pi@raspberrypi:~ $ ls /dev/video0
/dev/video0
pi@raspberrypi:~ $ v4l2-ctl --list-devices
bcm2835-codec-decode (platform:bcm2835-codec):
    /dev/video10
    /dev/video11
    /dev/video12
    /dev/video18
    /dev/media1
bcm2835-isp (platform:bcm2835-isp):
    /dev/video13
    /dev/video14
    /dev/video15
    /dev/video16
    /dev/media0
unicam (platform:fe801000.csi):
    /dev/video0
    /dev/video1
    /dev/media2
This driver puts all the control in the hands of the user, or the user’s application. By default there is no EDID loaded into the chip to allow it to tell the HDMI source what resolutions are supported. There are EDID editors around. If you create a file edid.txt, then you can push this to the device using the comment of edid.txt file:
00ffffffffffff005262888800888888
1c150103800000780aEE91A3544C9926
0F505400000001010101010101010101
010101010101011d007251d01e206e28
5500c48e2100001e8c0ad08a20e02d10
103e9600138e2100001e000000fc0054
6f73686962612d4832430a20000000FD
003b3d0f2e0f1e0a2020202020200100
020321434e041303021211012021a23c
3d3e1f2309070766030c00300080E300
7F8c0ad08a20e02d10103e9600c48e21
0000188c0ad08a20e02d10103e960013
8e210000188c0aa01451f01600267c43
00138e21000098000000000000000000
00000000000000000000000000000000
00000000000000000000000000000000
cd ~
sudo nano edid.txt
#copy the above commend in edid.txt, save&exit;
pi@raspberrypi:~ $ v4l2-ctl --set-edid=file=edid.txt --fix-edid-checksums

CTA-861 Header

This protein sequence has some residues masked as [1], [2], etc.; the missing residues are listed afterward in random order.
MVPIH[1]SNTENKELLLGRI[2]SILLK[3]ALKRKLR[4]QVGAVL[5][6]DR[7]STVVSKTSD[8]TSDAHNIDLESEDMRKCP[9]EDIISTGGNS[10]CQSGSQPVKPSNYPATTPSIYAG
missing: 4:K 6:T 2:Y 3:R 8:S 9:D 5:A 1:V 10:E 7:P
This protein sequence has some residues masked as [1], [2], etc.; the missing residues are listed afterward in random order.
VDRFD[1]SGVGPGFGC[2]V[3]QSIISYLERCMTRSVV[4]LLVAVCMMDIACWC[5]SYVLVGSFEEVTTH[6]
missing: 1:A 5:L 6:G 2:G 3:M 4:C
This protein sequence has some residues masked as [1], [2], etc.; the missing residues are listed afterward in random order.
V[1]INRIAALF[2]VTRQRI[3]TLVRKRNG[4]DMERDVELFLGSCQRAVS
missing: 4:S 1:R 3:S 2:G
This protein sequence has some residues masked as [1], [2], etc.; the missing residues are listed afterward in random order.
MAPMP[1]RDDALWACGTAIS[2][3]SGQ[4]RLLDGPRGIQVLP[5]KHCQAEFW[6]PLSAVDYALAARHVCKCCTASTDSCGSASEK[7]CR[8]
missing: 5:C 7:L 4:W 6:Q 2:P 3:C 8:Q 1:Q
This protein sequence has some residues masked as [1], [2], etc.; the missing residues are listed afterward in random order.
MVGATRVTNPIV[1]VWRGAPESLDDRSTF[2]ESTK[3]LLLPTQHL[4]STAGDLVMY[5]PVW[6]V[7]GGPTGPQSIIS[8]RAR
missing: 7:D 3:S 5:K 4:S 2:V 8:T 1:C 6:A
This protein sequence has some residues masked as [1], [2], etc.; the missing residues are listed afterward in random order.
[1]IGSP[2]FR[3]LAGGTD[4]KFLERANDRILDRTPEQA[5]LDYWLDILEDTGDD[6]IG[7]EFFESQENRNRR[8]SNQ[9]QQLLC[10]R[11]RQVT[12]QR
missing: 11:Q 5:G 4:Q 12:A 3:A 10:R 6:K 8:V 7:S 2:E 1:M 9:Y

IT Formats Underscanned: yes
  Audio:                   yes
  YCbCr 4:4:4:             no
  YCbCr 4:2:2:             no

HDMI Vendor-Specific Data Block
  Physical Address:        3.0.0.0
  YCbCr 4:4:4 Deep Color:  no
  30-bit:                  no
  36-bit:                  no
  48-bit:                  no

CTA-861 Video Capability Descriptor
  RGB Quantization Range:  yes
  YCC Quantization Range:  no
  PT:                      Supports both over- and underscan
  IT:                      Supports both over- and underscan
  CE:                      Supports both over- and underscan
The driver does NOT automatically switch to the resolution detected. Use the command:
pi@raspberrypi:~ $ v4l2-ctl --query-dv-timings
Active width: 1280
Active height: 720
Total width: 1650
Total height: 750
Frame format: progressive
Polarities: -vsync -hsync
Pixelclock: 74250000 Hz (60.00 frames per second)
Horizontal frontporch: 0
Horizontal sync: 370
Horizontal backporch: 0
Vertical frontporch: 0
Vertical sync: 30
Vertical backporch: 0
Standards: 
Flags: 
You MUST set the timings via “v4l2-ctl –set-dv-bt-timings”. You can pass in an index to the detected mode, or use:
v4l2-ctl --set-dv-bt-timings query
to select the currently detected timings.
v4l2-ctl -V
should now reflect the resolution detected. The chip supports two formats – BGR3 (the default) and UYVY. BGR3 is 24bpp, and UYVY is YUV4:2:2 16bpp. Over the normal 2 CSI-2 lanes the data rate is such that BGR3 can run at a maximum of 1080p30, whilst UYVY will go up to 1080p50. Use the following command to select UYVY, however your application may override that.